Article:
After living in the Malaysian Highlands of Cameron for a month, we trundled down to the island of Penang, about a 30 minute ferry ride from the mainland. Our trip had a slight detour due to Covid. We expected to cross one of the bridges to the island. As cases are increasing in Malaysia and especially one hotspot in the Southwest of the island, government Conditional Movement Control Order closed both bridges. We were wondering if the ferry would run. Only half the ferries were running but that was enough to get us over and find a taxi to our place. The CMCO limits the range of our activities. Basically, we can go for groceries or takeaway along with daily walks for exercise. A few restaurants offer socially distanced seating. Mostly we try to stay out of harms way. Sometimes, adventure just waits around the corner.
We are staying north of the main city of Georgetown. Our place is near the Erskine Hill market so Saturday we headed there to stock up for the next few days. Afterward, we took a local street back by the fire station that lead to an interesting encounter.
The cobra will be taken to a veterinarian for health and safety check. Our man with the snakes said after being resettled up in the hills, they’ve had no repeat offenders.
We escaped from our exile in Spain when the state of emergency was lifted. We found a circuitous route to Malaysia. After quarantine and four covid tests, we had a short stay in Kuala Lumpur. Then, we fled the heat of the city for the slower rhythms of Cameron Highlands arriving the first week of October. This is just a few hours bus ride north of KL, but contrasts with a cool wet climate. Highs around 23º C (75ºF) with mist and rain everyday. After sweltering in the Spanish summer and then in Kuala Lumpur, it took a little time to acclimate.
Our place is halfway between the two main cities of Tanah Rata and Brinchang. What is unique about our month stay is that we have no car. We actually thought we were booking a place near the center of Tanah Rata. As it turned out, this location we have is ideal for walking as we are just 2 km from each city, about 30 minutes walk along paths through villages, beside the Bertam river, along the golf course, by All Souls Church. Wife grew up just 65 km (less than 50 miles) from here. Although the schedule is curtailed due to the Coronavirus pandemic, the Regal bus still runs from Tanah Rata up 20 km to Kampung Raja.
We are near to several jungle trails that lead up to the mountain peaks around the area. Historically, this is the area where Jim Thompson disappeared in 1967. Some of the trails (specifically the one to Parit Falls) are closed due to maintenance and Covid concerns for the wardens. We were able to follow trail 9 to Robinson falls which was quite impressive. Our journey on trail 3 became an adventure when we chose the 1 km trail 2 back to Brinchang. It was 90% vertical climbs through fallen trees and thick brush, real jungle trekking. Thoughts of Jim Thompson crossed our minds.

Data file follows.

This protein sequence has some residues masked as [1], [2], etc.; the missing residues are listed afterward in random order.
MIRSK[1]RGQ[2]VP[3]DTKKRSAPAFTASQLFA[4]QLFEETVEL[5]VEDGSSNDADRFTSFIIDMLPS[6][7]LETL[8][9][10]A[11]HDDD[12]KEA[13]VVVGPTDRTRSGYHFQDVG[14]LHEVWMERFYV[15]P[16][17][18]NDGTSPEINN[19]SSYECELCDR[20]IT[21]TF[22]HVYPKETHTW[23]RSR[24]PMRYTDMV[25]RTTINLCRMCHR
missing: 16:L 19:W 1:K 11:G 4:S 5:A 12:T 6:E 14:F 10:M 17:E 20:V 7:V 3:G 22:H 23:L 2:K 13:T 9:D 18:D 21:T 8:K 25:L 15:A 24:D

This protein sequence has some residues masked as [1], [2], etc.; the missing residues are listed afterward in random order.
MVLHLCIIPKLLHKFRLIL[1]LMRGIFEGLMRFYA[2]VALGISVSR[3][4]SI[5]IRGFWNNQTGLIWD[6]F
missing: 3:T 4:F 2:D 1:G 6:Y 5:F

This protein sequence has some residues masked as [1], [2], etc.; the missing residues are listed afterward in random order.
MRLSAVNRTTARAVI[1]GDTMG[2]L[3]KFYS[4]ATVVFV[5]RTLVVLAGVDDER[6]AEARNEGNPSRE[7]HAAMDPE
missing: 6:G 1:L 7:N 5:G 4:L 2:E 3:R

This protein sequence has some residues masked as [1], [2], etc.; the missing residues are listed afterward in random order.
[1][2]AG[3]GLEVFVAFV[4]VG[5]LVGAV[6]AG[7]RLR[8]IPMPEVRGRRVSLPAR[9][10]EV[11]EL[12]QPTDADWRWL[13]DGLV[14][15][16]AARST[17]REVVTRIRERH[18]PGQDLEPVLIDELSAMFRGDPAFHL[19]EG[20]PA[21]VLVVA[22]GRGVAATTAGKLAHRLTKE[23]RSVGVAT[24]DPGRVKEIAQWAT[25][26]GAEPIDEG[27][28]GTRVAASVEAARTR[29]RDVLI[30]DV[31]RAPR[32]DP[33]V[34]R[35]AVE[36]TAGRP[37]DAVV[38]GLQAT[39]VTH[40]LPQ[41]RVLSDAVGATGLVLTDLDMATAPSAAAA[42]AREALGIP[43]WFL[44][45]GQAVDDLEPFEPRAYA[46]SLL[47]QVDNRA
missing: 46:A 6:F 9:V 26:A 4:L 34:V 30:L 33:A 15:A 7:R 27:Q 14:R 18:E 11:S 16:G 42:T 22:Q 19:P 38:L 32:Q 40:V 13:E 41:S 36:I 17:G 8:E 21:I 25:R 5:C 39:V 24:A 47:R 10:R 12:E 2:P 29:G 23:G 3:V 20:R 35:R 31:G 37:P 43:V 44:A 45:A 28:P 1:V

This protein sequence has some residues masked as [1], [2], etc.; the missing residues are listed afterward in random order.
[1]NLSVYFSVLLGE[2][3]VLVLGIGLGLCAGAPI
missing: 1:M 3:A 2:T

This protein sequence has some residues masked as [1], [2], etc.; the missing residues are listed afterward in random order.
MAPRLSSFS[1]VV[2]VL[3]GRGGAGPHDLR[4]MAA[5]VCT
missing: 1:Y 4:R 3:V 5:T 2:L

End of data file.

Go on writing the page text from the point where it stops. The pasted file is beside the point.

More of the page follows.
The Rose Valley Garden provided a nice surprise on one of our outings. We expected to see a few rows of cultivated flowers with a gift shop and then move on. Instead, we spent most of our morning there following trails up the hillside, visiting several different flower displays including cacti, and comparing notes with staff about the tulips in the Netherlands.
Here is the gallery of photos that capture some of our sojourn. Click thumbnail to see full size.
Here are some places we liked with a link to Google Maps (no particular order).
Restaurants (with the Covid-19, schedules of many establishments are flexible)
Tong Yeng Cafe – Interesting and organized Food Stand, Unique ordering and lunch experience in Tanah Rata
200 Seeds Restaurant (Abang Strawberry) – Nasi Lemak with Strawberry Sambal. This is in the heart of Kampung Taman Sedia, a touristy village with many homestays, restaurants, strawberry themed experiences. There is a shortcut from the Desa Anthurium Apartments beside Building B.
It ended up that we spent several months in exile in Spain. The last part resolved itself into waiting in Madrid for a chance to avoid travel restrictions. Many borders closed to our passports so we had to negotiate the changing regulations in several countries. Here are a few of the photos I like from our walks. It seems my favorites are plazas, street art, and oddball galleries.
This last one shows reflections in the Tavern Viva Madrid. José Rizal, national hero of the Philippines, lived next door and drank his coffee here in 1891.